Ethernet moves closer to process controls

International: The latest developments to the Advanced Physical Layer (APL) project to enable Ethernet for process applications were reported at the 2018 ACHEMA exhibition by three standards-based organizations for process automation suppliers. The goal is a ruggedized, two-wire, loop-powered Ethernet physical layer.
By Suzanne Gill, Control Engineering Europe September 30, 2018

The Advanced Physical Layer (APL) project to enable Ethernet for process applications' goal is a ruggedized, two-wire, loop-powered Ethernet physical layer. Courtesy: Fieldcomm Group, ODVA, Profibus and Profinet International (PI)To help create process control Ethernet, advanced physical layer (APL) project developments were discussed at the ACHEMA 2018 exhibition in June at a joint press conference held by FieldComm Group, ODVA, and Profibus International (PI).

The APL project was initiated in 2011 when a group of suppliers set out to create a protocol-neutral Ethernet that could solve the problem of finding a long-reach Ethernet protocol that could be used in process automation and on process instrumentation to connect field devices in remote and hazardous locations. Much of the press conference discussion revolved around the publication of a joint white paper, "Ethernet to the Field," which lays out the vision and timeline for the project.

"The project development team is making good progress and products are expected by 2022," said Dr. Jorg Hahniche, chairperson of the steering committee for the APL project. To ensure this timeframe is adhered to, the organizations seek to leverage work already taking place within the IEEE 802.3cg Task Force, which is working to extend the Ethernet physical layer operating at 10 Mb/sec over single-pair cable.

So far, the APL project has proved the feasibility of a solution for this problem. It also generated interest in an industry-wide solution based on IEEE Ethernet standards. This resulted in the creation of the IEEE P802.3cg project to focus on the development of enhancements to the existing IEEE 802.3 Ethernet standard (IEEE 802.3) for Ethernet via twisted-pair wiring (10BASE-T1L), which would allow for long-reach applications within hazardous areas.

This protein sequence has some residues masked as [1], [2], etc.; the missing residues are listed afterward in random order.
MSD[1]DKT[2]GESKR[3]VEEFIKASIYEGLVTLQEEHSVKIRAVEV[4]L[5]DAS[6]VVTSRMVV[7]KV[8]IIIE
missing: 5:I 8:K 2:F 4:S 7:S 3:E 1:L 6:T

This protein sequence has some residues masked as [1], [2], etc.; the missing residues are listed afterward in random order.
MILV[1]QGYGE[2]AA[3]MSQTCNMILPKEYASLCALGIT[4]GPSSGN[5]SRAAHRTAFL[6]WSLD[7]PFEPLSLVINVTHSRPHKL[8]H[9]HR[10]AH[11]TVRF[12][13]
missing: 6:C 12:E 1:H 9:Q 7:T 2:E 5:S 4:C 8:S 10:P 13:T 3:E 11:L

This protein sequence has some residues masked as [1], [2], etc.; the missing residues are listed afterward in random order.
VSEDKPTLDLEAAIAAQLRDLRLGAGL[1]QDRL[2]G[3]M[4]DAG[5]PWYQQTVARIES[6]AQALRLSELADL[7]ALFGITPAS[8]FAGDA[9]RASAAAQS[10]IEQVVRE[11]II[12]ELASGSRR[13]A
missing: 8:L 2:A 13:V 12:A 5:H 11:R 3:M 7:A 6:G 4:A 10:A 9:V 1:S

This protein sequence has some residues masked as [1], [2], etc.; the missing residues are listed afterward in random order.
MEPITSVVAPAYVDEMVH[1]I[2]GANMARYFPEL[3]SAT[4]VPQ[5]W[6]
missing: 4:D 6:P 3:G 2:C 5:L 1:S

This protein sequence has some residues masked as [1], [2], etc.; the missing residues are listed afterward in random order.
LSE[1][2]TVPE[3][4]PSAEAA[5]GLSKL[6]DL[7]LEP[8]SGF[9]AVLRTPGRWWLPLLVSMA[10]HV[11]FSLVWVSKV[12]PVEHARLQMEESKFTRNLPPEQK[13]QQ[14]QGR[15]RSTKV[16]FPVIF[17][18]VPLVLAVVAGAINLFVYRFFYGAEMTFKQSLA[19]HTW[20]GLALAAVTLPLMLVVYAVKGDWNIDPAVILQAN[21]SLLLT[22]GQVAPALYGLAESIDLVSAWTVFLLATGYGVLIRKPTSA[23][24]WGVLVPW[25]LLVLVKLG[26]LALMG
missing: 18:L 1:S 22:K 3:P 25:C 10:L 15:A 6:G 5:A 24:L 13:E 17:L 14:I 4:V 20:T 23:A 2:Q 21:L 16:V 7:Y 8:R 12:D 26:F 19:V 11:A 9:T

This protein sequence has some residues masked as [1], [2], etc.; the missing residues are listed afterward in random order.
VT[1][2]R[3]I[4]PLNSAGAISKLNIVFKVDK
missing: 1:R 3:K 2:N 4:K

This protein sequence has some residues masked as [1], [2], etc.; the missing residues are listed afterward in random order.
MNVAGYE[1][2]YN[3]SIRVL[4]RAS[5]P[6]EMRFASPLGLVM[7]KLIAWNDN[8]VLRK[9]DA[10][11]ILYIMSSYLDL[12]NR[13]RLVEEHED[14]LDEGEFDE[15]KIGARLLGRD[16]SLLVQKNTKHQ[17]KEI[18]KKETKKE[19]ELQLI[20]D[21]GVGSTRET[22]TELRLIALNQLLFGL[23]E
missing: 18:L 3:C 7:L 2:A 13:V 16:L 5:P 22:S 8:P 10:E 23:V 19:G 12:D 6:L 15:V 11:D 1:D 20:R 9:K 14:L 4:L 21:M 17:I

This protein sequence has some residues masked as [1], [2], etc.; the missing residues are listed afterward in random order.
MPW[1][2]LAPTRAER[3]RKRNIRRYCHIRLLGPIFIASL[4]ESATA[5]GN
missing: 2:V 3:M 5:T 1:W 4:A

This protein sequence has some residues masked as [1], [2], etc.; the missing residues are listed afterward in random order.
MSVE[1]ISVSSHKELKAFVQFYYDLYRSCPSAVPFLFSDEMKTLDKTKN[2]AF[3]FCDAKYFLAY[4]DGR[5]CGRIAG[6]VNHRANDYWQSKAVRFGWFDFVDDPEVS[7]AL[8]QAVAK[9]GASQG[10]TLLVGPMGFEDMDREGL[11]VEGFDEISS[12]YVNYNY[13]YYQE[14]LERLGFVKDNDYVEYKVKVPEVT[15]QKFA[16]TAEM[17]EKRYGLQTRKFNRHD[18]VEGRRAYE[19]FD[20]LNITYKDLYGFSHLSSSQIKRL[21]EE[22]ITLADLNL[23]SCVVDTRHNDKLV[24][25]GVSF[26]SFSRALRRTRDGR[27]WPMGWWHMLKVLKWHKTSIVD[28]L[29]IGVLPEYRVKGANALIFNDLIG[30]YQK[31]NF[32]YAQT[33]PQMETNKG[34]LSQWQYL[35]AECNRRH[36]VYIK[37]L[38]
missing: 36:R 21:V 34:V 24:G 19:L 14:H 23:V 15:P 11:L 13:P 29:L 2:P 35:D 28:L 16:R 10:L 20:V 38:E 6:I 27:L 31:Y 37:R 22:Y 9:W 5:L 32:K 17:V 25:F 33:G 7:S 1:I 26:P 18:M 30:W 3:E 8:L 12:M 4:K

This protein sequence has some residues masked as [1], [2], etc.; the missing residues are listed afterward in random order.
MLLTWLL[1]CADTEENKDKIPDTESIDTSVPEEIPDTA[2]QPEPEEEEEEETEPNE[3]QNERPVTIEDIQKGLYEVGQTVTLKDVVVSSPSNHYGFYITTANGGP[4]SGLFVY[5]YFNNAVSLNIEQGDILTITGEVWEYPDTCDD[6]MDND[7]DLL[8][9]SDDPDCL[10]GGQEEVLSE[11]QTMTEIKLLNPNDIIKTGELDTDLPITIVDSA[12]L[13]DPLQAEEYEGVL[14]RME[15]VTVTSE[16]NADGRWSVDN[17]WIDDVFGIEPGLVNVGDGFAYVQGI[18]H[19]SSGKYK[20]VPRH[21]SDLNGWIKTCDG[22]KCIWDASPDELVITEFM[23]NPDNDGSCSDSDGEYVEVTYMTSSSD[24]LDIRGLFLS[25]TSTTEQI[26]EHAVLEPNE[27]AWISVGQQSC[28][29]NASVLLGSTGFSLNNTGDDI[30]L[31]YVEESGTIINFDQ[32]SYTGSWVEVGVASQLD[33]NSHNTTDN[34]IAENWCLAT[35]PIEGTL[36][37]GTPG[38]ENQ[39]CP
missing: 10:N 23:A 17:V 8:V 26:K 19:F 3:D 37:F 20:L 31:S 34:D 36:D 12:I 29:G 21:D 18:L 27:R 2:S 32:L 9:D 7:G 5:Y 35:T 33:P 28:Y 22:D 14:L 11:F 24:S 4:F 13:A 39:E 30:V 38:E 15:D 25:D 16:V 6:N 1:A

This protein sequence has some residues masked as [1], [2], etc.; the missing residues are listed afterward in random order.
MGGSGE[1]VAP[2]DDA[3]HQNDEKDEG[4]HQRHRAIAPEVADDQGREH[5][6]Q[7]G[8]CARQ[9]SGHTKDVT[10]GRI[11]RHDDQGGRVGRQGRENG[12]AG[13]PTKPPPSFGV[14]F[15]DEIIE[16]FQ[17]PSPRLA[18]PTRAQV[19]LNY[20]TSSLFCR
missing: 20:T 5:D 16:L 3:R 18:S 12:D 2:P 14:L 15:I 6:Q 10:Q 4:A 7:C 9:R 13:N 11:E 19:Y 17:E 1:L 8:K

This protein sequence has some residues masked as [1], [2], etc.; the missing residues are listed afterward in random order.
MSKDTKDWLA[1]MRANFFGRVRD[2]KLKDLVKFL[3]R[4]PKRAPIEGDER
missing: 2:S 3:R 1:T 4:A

The argument for a solution was as the process industry moves towards Industrie 4.0, it requires a network standard that can transfer process data from instruments to communication systems with the speed and flexibility of standard Ethernet and IP technologies to replace existing field devices, which typically rely on traditional fieldbus network infrastructures that hinder the implementation of increasingly data-intensive applications.

The draft of the enhanced standard resulting from IEEE P802.3cg will include specifications for short-reach constrained applications and for powering. It is expected to be completed in 2018 with the amendment to IEEE 802.3 expected to be approved before the end of 2019.

Working in parallel with the IEEE project, the APL project—supported by key process industry suppliers and standards development organizations for industrial communications—has focused on an extension of 10BASE-T1L for use in hazardous areas to develop standards for all typical protection methods, especially intrinsic safety.

Key aspects of these parallel projects include efforts to amend relevant International Electrotechnical Commission (IEC) standards for the installation of Ethernet devices in hazardous areas. After completion of all IEEE and IEC standards and related field device conformance tests, the Ethernet to the Field project should be ready by 2022. 

APL technology and ecosystem